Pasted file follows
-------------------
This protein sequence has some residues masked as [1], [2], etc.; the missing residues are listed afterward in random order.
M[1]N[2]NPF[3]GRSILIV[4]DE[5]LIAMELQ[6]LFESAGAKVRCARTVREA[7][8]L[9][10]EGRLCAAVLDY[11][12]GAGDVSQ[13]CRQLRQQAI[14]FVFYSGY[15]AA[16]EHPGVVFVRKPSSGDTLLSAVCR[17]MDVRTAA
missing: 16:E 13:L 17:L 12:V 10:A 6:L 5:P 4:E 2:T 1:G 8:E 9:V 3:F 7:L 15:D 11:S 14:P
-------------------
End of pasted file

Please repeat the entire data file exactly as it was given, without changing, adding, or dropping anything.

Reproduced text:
This protein sequence has some residues masked as [1], [2], etc.; the missing residues are listed afterward in random order.
M[1]N[2]NPF[3]GRSILIV[4]DE[5]LIAMELQ[6]LFESAGAKVRCARTVREA[7][8]L[9][10]EGRLCAAVLDY[11][12]GAGDVSQ[13]CRQLRQQAI[14]FVFYSGY[15]AA[16]EHPGVVFVRKPSSGDTLLSAVCR[17]MDVRTAA
missing: 16:E 13:L 17:L 12:V 10:A 6:L 5:P 4:E 2:T 1:G 8:E 9:V 3:F 7:L 15:D 11:S 14:P